The future is brighter for Africans looking to buy a new car as the automobile industry is rapidly growing. Many nations across the continent are investing in better infrastructure because of this African auto boom. They are also building roads to support rapid economic and population growth. African automobile companies such as Kantanka, Kiira and Innoson have recently entered the marketplace. They provide jobs that help alleviate poverty across the continent.
Paving the Future
African nations are rapidly growing and building the necessary infrastructure to accommodate the change. Numerous North African nations combined efforts and are currently constructing a trans-African highway system. This highway system will connect people across the northern region of the continent. The Trans-Maghreb highway will connect 55 towns and 22 international airports in addition to numerous ports and other industrial areas. Growing businesses require room to expand and will significantly benefit from the increasingly connected continent due to access to more trading partners.
In addition to economic benefits, the African auto boom empowers individuals to migrate and travel to other regions easily. Currently, 416 million Africans live in extreme poverty, and many are stuck in impoverished areas that are difficult to escape physically. Access to automobiles allows people to leave poorer areas for better opportunities in different regions. There is a strong correlation between the lack of access to cars and poverty. Professor of urban planning David King states, “There are a lot of people who keep struggling because they can’t afford to get around reliably.” Some jobs require someone to travel an unwalkable distance; those without access to a car cannot work specific jobs. The expanded highway system, coupled with the growth of regional automobile manufacturers, promotes more economic opportunities and individual autonomy.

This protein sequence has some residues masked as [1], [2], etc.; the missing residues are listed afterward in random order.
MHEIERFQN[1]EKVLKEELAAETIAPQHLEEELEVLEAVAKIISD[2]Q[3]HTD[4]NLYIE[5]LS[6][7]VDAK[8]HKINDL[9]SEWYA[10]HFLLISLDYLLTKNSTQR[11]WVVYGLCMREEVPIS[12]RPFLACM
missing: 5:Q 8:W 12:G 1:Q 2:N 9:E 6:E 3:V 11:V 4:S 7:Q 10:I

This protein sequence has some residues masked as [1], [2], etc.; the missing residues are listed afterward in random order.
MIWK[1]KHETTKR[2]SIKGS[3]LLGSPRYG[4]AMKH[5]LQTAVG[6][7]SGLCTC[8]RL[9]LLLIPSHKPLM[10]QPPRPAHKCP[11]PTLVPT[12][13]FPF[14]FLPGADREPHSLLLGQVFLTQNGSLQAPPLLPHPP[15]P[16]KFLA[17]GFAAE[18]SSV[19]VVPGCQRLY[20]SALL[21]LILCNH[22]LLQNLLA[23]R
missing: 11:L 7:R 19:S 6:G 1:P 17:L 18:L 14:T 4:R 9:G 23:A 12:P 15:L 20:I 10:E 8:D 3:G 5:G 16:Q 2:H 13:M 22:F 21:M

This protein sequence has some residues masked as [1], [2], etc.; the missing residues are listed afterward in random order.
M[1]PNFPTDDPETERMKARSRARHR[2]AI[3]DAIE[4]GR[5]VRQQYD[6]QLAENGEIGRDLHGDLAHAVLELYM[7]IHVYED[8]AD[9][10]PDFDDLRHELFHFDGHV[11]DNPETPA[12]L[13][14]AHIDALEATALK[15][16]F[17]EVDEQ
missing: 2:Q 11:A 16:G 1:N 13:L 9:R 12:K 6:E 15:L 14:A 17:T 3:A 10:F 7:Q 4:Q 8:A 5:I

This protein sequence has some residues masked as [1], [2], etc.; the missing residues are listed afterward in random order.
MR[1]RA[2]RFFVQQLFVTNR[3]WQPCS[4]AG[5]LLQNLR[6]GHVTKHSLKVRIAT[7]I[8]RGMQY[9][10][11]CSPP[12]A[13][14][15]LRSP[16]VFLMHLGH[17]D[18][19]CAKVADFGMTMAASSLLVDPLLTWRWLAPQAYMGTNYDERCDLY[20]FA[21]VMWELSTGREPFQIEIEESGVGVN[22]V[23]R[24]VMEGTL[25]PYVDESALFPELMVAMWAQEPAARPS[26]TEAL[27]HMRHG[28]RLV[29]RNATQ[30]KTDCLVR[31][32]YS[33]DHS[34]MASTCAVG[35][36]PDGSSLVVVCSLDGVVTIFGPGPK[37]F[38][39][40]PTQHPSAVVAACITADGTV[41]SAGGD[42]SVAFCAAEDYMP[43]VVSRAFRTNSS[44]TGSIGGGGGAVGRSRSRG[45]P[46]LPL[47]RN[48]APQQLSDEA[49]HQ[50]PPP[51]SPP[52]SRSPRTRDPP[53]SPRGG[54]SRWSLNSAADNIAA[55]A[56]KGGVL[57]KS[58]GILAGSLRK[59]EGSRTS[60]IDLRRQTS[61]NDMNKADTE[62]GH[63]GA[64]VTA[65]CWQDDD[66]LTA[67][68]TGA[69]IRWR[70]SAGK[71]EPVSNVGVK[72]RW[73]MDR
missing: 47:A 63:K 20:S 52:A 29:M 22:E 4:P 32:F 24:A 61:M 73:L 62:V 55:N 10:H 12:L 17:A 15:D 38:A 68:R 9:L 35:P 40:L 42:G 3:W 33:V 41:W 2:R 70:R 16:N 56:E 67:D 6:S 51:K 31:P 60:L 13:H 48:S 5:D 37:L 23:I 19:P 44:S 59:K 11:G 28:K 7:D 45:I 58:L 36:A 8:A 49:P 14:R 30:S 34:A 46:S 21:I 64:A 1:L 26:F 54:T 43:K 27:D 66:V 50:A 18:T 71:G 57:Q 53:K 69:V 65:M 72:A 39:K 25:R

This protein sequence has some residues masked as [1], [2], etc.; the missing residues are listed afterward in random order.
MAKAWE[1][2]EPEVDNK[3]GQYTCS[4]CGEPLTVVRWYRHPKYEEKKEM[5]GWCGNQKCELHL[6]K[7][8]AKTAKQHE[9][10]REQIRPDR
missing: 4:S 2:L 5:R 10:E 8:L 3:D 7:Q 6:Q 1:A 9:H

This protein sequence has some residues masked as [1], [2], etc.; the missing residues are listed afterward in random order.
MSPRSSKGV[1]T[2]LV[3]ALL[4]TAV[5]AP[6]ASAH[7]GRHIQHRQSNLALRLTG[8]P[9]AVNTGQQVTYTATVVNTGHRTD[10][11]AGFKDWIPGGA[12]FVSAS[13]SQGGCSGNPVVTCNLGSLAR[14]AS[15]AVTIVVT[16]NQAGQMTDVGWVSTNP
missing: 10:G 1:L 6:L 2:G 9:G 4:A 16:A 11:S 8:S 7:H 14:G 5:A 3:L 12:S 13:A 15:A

Major automobile companies such as Ford, Volkswagen and Nissan operate manufacturing plants across numerous African countries and provide high-skilled jobs for local economies. Nations such as Nigeria and Kenya offer automobile companies tax incentives to expand their business and provide employment to reduce the unemployment rate. Many companies view Africa as a continent that has great potential and predicts the rapid growth of sales as more countries industrialize and modernize their economies. Although major companies face stiff competition from used car sales, more people have access to automobiles and high-skill jobs.
In addition to the manufacture and sale of foreign cars, African owned automobile companies developed domestically produced alternatives that compete with international brands. Ugandan-based Kiira Motors Corporation company produces both hybrid and electric vehicles ranging from sedans to solar-powered busses. It also provides numerous jobs to local Ugandans and boosts the country’s industrial productivity. Other companies such as Kantanka Automobile company and the Innoson Vehicle Manufacturing company are participating in the African auto boom. They produce automobiles that compete with foreign car companies and grow local businesses. The cars are manufactured, designed and sold in Africa. Domestic production chiefly benefits local people that need both jobs and cars to escape poverty.
The Road Ahead
Despite the automobile industry’s early success in Africa, there is still great potential for growth and eventual prosperity. Volkswagen predicts sales will reach three to four million new cars a year and other companies continue to expand across the continent. Domestic African automobile companies are rising and competing with big-name companies. The African auto boom will continue to provide stable jobs, grow the economy and increase the autonomy of impoverished populations across the continent.
– Noah Kleinert